n a recent vacation to the beach, my youngest child did her very best to gather up every seashell on the shore. One after another, she’d bring them to me, marveling over their intricate beauty. Sitting on a quilt on a small piece of the edge of the continent, looking over the vast expanse of the sea, I inhaled the wonder of it all. There is a God, above and beyond my imagination, who has created a universe so vast and so intricate that His design genius is staggering. This God, the one who has attended to every detail of the smallest seashell while also filling the land with oceans deeper and wider than we can see, asks me to cast my cares upon Him.
And I don’t.
I mean, I do, but not really. I arrived on that seashore more tired than I’ve ever been. Life had thrown me one challenge after another, and, because I am just a child in the surf, every time I stood up, another wave sent me tumbling. I struggled under my own power to wade to shore when really He was waiting and wanting to lift me on a wave and carry me there.
As I fought the current and worked hard under my own power to fix all the things I saw awry, I grew exhausted and very, very anxious. My mind filled with a myriad of “what-ifs.” Increasingly, I began to focus on the possible problems instead of fixing my eyes on the One who calms the seas. Anxiety took a stronghold as I scanned the horizon, and I was overcome with the potential storms that might blow in. Like Peter, who strode across the water until he took His eyes off Jesus, I felt myself sinking into despair.
Life just doesn’t work without God. All the “what-if” questions, all the fear over the next phone call, all the struggle over the next bill are, at their roots, a blatant lack of humility. Anxiety is when I think that the God who created the universe cannot calm the storms in my small life. Further, anxiety is fueled by the pride that tells me that I have to rush in and make everything better instead of waiting patiently for the blessings of the God who parted the Red Sea. He has a plan.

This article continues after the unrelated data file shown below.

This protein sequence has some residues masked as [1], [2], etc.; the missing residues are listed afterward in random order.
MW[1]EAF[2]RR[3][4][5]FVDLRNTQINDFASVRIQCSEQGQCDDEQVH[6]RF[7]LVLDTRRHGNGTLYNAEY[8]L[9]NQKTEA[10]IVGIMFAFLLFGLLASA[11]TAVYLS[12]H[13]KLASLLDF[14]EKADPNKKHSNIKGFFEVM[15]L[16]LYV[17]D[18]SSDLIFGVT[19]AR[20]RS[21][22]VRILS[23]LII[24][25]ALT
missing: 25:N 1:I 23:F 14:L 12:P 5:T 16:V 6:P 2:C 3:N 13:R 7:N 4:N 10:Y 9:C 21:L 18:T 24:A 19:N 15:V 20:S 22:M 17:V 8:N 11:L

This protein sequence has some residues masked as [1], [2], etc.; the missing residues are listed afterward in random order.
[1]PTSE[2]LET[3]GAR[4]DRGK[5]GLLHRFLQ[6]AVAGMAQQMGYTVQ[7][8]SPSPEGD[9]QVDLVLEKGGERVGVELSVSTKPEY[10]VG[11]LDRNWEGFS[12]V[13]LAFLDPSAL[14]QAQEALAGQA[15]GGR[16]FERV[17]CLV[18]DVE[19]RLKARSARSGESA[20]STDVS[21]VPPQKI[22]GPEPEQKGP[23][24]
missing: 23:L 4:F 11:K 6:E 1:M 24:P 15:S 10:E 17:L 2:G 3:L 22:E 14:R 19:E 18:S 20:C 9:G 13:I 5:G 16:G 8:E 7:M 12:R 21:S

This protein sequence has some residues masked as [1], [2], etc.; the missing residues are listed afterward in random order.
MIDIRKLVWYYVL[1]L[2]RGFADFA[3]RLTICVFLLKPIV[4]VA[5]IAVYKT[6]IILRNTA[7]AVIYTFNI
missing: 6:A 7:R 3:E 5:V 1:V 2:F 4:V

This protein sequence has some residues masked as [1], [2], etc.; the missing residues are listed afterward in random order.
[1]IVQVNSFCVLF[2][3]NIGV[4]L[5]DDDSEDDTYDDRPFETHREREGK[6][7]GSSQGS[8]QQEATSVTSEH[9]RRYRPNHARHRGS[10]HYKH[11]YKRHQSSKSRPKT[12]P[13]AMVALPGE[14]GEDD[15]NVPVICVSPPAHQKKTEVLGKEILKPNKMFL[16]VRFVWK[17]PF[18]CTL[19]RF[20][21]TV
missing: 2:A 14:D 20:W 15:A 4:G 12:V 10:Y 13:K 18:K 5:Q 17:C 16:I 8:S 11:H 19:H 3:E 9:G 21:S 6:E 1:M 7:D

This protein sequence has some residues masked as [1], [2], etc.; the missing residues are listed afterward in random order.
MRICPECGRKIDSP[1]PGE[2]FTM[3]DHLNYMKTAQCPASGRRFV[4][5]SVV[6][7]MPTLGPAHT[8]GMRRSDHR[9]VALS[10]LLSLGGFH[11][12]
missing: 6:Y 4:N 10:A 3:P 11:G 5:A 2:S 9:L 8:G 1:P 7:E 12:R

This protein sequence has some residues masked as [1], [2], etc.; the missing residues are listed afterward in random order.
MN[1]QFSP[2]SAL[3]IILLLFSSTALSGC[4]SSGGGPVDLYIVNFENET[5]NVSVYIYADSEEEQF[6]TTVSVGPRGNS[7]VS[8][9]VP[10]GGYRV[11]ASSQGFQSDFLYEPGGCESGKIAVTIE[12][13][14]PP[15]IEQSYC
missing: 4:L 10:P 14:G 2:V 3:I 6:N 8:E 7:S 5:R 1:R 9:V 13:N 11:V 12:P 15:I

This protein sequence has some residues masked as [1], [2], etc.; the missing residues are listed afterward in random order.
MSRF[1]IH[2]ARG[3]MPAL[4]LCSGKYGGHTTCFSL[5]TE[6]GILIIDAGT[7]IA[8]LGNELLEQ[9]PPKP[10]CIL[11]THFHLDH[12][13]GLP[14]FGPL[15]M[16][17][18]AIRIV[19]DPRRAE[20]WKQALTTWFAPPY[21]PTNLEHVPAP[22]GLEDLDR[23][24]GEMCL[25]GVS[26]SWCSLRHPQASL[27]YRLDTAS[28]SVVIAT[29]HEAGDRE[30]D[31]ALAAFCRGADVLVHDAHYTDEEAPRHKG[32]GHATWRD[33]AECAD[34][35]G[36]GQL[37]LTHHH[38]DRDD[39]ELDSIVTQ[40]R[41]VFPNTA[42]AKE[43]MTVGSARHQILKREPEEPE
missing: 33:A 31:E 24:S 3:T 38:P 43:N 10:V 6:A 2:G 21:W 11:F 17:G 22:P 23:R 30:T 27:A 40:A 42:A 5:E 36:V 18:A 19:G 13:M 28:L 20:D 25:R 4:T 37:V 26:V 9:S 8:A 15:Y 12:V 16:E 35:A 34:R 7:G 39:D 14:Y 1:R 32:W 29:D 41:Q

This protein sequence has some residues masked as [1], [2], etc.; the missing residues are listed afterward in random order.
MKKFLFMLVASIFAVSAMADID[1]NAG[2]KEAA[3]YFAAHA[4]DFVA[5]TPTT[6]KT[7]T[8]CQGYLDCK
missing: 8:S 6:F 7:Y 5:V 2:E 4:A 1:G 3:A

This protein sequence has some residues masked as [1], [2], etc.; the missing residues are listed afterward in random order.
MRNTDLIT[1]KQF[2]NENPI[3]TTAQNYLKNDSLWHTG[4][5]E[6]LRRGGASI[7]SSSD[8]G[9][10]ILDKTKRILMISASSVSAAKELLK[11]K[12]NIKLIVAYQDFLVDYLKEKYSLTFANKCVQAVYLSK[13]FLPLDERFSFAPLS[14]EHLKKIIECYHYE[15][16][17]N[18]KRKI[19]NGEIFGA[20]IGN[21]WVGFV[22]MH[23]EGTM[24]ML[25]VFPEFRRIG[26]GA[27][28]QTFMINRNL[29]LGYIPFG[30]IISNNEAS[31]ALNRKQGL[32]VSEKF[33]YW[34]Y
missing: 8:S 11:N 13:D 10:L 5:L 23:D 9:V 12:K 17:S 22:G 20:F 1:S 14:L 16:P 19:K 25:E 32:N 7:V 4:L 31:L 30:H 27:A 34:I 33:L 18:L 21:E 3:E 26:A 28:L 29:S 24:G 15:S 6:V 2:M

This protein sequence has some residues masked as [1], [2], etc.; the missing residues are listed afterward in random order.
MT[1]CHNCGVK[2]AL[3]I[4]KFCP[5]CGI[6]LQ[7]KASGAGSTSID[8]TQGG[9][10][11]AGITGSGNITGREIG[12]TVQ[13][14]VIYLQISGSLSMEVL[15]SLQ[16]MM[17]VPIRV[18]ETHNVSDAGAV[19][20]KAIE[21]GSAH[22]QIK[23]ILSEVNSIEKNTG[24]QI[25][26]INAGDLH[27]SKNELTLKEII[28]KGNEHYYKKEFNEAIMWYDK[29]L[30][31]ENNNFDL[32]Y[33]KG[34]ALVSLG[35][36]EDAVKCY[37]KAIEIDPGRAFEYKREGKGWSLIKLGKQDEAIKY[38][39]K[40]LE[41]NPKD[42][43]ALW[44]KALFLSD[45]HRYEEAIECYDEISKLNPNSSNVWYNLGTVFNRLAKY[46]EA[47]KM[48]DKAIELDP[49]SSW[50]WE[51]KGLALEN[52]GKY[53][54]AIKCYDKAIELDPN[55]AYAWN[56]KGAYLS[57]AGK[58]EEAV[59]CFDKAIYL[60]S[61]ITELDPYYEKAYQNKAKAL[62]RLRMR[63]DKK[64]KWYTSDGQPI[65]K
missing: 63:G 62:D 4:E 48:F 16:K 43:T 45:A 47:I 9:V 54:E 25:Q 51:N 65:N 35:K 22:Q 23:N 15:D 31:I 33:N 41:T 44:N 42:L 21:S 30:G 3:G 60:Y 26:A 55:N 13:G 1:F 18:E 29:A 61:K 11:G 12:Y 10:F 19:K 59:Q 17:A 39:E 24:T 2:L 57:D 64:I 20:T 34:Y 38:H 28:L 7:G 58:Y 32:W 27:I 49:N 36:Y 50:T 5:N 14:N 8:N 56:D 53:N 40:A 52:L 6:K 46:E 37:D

I have to trust.
There on the edge of the ocean, surrounded by His vast and wondrous creation, I am reminded that I am very small, indeed. I am limited in my knowledge of God, and honestly, I am limited in my ability to fully submit to Him. I am small. He is great. The waves can crash around me, and I can stumble in fear while I try to control them or I can be knocked over by His glory.
It is pride that compels us to try to control, and it is pride that fuels anxiety. Both St. Thomas Aquinas and St. Augustine called pride the essence of all sin. Pride keeps us from knowing God, and it keeps earnest but anxious seekers from resting in the peace of Christ. We are people desperate for humility. C.S. Lewis wrote, “If anyone would like to acquire humility, I can, I think, tell him the first step. The first step is to realize one is proud. And a biggish step, too. At least nothing whatever can be done before it. If you think you are not conceited, it means you are very conceited, indeed.”
Every day presents a choice. I can choose to muddle through on my own power, pridefully believing that all good things depend on my ability to make them so, or I can choose God. I can awaken and submit the day to the master and creator of the universe. I can call out over the roar of the surf. In all humility I can beg for His help and also acknowledge that His plans are better than mine, that He is present in both the pleasure and the pain, that He works all things together for the good (Rom 8:28) if only I surrender to His majesty and let Him carry me on the crest of the wave safely to shore.